Remedy:  This ROD addresses the contamination of Pit 9 at the RWMC, Subsurface Disposal Area (SDA), at the Idaho National Engineering Laboratory (INEL). The RWMC has been designated as Waste Area Group (WAG) 7 of the ten WAGs at the INEL that are under investigation pursuant to the Federal Facility Agreement and Consent Order (FFA/CO) between the Idaho Department of Health and Welfare (IDHW), the EPA, and the U.S. Department of Energy Idaho Operations Office (DOE-ID). Pit 9, designated Operable Unit (OU) 7-10, is located within WAG 7. The selected remedy for Pit 9 will use a combination of chemical extraction, physical separation, and/or stabilization technologies to recover contaminants and reduce the source of contamination.

The major components of the remedy are:
. Proof-of-Process (POP) to demonstrate that designated performance objectives and cleanup criteria are attainable;
. Limited Production Test (LPT) to give a high degree of confidence that performance objectives and cleanup criteria can be met and all systems are reliable before full-scale remediation;
. Excavation and segregation of waste with greater than 10 nanocuries per gram (> 10 nCi/g) TRU elements for input into the treatment process;
. Treatment of waste using chemical extraction, physical separation, and/or stabilization to remove radionuclides and hazardous constituents and to reduce the toxicity, mobility, and/or volume of those wastes that remain;
. Treatment of listed hazardous waste to levels which will allow for delisting of the waste (for material being returned to the pit) in accordance with the Resource Conservation and Recovery Act (RCRA) and the Idaho Hazardous Waste Management Act (HWMA);
. Return of treated materials to Pit 9 (treated materials will contain less than or equal to ( ) 10 nCi/g TRU elements and meet regulatory standards for hazardous substances of concern);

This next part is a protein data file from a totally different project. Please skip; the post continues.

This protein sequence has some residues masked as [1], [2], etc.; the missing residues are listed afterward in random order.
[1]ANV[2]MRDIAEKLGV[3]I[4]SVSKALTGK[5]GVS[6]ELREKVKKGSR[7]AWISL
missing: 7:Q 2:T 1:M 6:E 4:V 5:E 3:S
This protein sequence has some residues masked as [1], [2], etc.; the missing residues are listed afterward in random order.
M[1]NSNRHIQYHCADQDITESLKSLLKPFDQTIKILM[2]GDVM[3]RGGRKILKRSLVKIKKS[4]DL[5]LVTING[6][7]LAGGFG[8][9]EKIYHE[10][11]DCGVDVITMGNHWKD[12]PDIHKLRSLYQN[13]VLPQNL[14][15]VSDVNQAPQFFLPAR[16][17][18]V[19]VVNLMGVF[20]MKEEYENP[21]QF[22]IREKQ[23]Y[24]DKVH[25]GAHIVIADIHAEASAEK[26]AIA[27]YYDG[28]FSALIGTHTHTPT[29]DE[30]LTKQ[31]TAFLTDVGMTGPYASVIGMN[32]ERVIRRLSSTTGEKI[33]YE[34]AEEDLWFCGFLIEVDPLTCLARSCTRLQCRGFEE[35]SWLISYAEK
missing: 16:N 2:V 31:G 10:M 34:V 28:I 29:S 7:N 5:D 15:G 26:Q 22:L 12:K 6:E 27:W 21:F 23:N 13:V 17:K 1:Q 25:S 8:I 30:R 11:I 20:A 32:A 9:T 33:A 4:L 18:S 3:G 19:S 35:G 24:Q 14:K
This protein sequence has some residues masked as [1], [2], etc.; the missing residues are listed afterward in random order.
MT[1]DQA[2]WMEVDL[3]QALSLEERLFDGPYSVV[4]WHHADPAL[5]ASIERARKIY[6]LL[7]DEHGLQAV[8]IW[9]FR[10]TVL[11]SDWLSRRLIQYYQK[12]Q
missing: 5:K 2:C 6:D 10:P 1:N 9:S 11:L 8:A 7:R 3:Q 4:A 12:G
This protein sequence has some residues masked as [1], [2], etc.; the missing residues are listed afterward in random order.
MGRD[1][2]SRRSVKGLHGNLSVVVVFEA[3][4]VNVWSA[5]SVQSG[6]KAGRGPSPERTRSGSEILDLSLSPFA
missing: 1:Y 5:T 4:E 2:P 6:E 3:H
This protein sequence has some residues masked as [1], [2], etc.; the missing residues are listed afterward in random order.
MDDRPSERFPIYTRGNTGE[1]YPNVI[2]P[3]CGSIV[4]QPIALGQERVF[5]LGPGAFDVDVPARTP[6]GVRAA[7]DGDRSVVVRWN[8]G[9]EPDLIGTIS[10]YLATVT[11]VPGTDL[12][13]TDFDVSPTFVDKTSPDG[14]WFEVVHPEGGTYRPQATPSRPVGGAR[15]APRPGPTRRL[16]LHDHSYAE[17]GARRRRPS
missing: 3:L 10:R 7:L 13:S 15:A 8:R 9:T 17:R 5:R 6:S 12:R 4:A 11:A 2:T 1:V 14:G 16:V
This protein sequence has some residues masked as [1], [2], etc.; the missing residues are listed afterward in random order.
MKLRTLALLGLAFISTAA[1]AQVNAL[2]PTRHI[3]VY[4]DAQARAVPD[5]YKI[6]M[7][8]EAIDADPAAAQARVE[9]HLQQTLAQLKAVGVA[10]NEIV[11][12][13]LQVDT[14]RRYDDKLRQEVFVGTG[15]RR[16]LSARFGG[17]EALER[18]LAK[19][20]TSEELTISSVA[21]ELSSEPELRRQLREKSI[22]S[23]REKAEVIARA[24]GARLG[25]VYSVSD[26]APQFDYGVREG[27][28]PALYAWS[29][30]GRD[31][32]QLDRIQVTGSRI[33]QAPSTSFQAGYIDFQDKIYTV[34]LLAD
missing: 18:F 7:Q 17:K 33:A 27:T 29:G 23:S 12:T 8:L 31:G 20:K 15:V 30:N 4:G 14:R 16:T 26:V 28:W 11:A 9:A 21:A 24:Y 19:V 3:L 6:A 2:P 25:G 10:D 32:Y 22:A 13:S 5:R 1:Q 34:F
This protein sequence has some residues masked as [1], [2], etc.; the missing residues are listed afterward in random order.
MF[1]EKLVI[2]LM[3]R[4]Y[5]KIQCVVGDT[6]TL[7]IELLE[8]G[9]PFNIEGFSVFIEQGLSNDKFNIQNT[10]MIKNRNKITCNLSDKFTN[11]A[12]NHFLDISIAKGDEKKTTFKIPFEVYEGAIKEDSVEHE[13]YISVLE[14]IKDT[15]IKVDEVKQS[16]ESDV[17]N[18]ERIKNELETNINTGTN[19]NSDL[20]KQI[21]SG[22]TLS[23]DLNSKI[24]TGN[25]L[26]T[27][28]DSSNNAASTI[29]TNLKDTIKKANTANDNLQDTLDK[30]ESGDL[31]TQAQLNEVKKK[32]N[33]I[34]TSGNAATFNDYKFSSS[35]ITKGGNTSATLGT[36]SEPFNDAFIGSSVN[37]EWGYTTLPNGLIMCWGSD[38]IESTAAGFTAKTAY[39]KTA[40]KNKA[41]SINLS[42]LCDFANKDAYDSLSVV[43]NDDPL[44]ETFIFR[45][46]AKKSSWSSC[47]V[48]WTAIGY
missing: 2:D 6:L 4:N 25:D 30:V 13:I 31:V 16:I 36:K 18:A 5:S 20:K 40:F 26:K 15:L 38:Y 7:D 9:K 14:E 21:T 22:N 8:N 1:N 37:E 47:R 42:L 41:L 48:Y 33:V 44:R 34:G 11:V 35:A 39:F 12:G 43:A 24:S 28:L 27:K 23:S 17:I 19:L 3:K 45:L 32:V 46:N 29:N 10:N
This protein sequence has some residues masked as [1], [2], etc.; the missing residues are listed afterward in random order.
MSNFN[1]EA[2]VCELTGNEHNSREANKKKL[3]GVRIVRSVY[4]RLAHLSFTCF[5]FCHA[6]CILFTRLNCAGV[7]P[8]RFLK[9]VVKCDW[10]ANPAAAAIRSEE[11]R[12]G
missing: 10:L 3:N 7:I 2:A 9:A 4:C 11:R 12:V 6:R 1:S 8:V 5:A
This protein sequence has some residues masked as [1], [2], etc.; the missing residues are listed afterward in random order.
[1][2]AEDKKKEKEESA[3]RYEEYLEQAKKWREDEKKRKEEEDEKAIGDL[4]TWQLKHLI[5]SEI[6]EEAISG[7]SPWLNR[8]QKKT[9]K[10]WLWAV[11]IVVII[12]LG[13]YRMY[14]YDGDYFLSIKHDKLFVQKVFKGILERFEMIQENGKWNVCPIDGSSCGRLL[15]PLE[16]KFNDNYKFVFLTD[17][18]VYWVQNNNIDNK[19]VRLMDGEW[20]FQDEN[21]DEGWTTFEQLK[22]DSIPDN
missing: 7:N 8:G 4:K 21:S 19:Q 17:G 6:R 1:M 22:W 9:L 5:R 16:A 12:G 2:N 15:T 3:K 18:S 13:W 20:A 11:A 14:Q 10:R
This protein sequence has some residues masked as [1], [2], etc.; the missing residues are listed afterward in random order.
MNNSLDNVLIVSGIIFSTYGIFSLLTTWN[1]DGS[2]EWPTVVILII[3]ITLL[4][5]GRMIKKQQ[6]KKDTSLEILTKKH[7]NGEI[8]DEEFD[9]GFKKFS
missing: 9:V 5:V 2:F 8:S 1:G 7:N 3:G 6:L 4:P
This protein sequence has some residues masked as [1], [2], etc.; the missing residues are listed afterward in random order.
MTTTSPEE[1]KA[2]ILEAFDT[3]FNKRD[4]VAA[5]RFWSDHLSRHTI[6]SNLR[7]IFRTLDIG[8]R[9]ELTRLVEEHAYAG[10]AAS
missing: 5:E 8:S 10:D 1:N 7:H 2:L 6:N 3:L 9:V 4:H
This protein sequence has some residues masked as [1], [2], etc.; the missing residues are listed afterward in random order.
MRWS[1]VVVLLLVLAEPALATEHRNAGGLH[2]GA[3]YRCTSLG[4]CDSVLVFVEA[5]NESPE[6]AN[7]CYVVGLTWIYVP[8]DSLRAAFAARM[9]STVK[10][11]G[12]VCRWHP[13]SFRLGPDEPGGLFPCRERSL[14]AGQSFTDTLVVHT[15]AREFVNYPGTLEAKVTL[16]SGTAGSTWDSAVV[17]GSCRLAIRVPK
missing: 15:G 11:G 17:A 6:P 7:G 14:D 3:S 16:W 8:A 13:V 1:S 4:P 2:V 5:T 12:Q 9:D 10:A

. Volume reduction by approximately 90% (for material undergoing treatment); and
. Onsite storage of concentrated waste residuals in accordance with ARARs until final disposal.

Because some aspects of the remedial technologies have not been proven on radioactively contaminated, hazardous waste sites like Pit 9, implementation of the preferred remedial alternative is contingent upon successful demonstration that the cleanup criteria and other performance objectives can be met in the POP and LPT test phases. If processes are not successful in the POP or LPT test phases, then Pit 9 will be reevaluated for remediation at a later date but no later than the TRU-Contaminated Pits and Trenches OU 7-13 Remedial Investigation/Feasibility Study (RI/FS)as identified in Table A-1 of the FFA/CO. Additionally, if the POP results demonstrate the process is not cost-effective, then Pit 9 will be reevaluated by DOE, IDHW, and EPA for remediation.

STATUTORY DETERMINATION

The selected remedy is protective of human health and the environment, complies with Federal and State applicable or relevant and appropriate requirements (ARARs), and is cost-effective. This remedy uses permanent solutions and alternative treatment technologies to the maximum extent practicable and satisfies the statutory preference for remedieswhich employ treatment that reduces toxicity, mobility, or volume as a principal element. Because this remedy will result in hazardous substances remaining onsite above health-based levels, a review will be conducted within five years after commencement of the remedial action to ensure that the remedy continues to provide adequate protection of human health and the environment. The effectiveness of the Pit 9 interim action remedy as a final action will be further evaluated in the TRU-Contaminated Pits and Trenches OU 7-13 RI/FS which will commence within a five-year period.

Signature sheet for the foregoing Pit 9 located in the Subsurface Disposal Area of the Radioactive Waste Management Complex at the Idaho National Engineering Laboratory Record of Decision between the U.S. Department of Energy and the Environmental Protection Agency, with concurrence by the Idaho Department of Health and Welfare.